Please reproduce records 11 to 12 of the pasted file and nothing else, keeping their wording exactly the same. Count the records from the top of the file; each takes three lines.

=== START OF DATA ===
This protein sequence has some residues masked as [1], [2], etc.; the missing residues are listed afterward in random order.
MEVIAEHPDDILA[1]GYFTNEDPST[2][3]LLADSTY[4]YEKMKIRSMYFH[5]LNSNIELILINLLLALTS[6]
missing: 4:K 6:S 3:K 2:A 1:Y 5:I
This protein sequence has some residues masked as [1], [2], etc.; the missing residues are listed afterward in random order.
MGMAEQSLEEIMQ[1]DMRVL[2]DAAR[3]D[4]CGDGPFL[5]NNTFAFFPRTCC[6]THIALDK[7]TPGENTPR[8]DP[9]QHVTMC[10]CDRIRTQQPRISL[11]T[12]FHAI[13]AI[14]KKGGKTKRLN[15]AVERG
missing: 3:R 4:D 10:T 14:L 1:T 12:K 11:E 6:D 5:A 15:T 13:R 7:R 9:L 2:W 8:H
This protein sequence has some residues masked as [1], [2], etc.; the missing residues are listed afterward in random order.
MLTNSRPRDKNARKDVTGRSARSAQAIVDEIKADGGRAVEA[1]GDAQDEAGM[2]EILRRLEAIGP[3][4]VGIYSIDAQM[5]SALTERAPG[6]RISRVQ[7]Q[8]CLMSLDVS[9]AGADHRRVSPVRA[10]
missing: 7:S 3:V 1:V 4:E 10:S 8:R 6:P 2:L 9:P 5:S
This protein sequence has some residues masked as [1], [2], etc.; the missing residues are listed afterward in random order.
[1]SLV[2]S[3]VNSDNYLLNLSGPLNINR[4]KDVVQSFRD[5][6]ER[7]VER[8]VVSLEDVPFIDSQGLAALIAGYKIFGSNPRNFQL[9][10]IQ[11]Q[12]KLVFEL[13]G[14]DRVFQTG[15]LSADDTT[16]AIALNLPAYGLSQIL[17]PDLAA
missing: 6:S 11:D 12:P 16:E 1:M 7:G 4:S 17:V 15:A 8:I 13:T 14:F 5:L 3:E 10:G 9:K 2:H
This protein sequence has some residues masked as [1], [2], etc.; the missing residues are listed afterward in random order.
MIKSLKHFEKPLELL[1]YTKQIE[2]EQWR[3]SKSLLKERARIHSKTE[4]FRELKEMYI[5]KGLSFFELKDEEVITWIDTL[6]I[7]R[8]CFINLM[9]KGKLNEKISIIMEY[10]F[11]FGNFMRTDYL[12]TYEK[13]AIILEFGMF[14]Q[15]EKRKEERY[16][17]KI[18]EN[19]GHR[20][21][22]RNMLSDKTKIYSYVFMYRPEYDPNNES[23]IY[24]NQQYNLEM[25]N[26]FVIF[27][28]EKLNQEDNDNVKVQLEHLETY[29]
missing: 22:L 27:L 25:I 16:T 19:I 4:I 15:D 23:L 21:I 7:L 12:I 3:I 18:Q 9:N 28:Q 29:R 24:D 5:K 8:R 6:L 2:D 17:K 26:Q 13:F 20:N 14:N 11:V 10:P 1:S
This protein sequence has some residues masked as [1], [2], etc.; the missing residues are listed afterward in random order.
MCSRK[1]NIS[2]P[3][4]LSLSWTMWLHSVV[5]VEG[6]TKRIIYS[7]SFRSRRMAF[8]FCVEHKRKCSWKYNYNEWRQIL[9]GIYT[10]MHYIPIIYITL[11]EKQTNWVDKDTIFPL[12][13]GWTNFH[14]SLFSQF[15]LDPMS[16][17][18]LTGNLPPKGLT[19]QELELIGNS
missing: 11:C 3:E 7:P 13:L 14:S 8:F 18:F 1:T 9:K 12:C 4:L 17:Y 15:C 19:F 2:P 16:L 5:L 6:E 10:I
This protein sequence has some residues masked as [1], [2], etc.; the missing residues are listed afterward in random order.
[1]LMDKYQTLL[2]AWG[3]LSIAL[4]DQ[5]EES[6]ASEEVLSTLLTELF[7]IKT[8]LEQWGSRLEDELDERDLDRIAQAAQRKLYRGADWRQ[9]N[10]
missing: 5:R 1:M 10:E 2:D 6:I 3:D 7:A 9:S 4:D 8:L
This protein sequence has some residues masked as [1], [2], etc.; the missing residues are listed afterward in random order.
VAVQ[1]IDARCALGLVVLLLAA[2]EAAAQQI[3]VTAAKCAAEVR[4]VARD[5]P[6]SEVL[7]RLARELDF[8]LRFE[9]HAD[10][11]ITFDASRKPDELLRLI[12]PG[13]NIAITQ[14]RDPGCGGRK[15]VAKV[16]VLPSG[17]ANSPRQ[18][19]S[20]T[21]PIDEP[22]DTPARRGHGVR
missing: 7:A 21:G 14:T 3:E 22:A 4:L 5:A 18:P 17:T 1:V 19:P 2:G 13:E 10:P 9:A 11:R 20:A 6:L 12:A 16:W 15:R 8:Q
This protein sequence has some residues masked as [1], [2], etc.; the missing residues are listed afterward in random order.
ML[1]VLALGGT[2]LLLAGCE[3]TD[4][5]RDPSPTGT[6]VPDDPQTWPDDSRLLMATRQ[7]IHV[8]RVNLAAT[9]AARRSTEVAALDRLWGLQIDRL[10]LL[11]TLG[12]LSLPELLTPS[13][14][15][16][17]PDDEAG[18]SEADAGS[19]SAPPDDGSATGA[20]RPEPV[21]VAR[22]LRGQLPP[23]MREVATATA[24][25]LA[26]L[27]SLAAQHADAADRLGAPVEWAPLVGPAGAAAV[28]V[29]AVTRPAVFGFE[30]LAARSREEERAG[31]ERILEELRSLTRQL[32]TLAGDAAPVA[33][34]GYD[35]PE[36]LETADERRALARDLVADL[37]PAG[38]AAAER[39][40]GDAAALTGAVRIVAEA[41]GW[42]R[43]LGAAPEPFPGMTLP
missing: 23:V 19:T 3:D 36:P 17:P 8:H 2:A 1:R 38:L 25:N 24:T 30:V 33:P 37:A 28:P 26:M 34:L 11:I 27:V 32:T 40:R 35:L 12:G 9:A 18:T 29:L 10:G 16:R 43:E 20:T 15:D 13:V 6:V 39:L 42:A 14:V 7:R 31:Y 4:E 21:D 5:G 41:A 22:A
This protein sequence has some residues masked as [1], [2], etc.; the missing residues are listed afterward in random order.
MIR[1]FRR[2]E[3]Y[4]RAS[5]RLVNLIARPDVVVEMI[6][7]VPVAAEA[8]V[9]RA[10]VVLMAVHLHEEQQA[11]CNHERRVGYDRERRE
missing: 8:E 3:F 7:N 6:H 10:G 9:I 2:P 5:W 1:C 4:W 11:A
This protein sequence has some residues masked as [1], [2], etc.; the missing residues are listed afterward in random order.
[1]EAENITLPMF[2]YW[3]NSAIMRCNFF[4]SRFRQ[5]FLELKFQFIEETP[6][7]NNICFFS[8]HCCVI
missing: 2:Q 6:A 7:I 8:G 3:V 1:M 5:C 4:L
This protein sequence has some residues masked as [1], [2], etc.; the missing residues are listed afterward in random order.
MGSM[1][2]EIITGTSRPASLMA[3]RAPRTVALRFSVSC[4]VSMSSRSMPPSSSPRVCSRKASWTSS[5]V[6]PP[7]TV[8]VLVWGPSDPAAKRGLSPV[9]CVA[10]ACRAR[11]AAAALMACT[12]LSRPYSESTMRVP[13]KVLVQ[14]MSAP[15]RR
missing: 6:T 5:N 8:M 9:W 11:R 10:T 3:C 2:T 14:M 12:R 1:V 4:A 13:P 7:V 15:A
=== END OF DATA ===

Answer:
This protein sequence has some residues masked as [1], [2], etc.; the missing residues are listed afterward in random order.
[1]EAENITLPMF[2]YW[3]NSAIMRCNFF[4]SRFRQ[5]FLELKFQFIEETP[6][7]NNICFFS[8]HCCVI
missing: 2:Q 6:A 7:I 8:G 3:V 1:M 5:C 4:L
This protein sequence has some residues masked as [1], [2], etc.; the missing residues are listed afterward in random order.
MGSM[1][2]EIITGTSRPASLMA[3]RAPRTVALRFSVSC[4]VSMSSRSMPPSSSPRVCSRKASWTSS[5]V[6]PP[7]TV[8]VLVWGPSDPAAKRGLSPV[9]CVA[10]ACRAR[11]AAAALMACT[12]LSRPYSESTMRVP[13]KVLVQ[14]MSAP[15]RR
missing: 6:T 5:N 8:M 9:W 11:R 10:T 3:C 2:T 14:M 12:R 1:V 4:A 13:P 7:V 15:A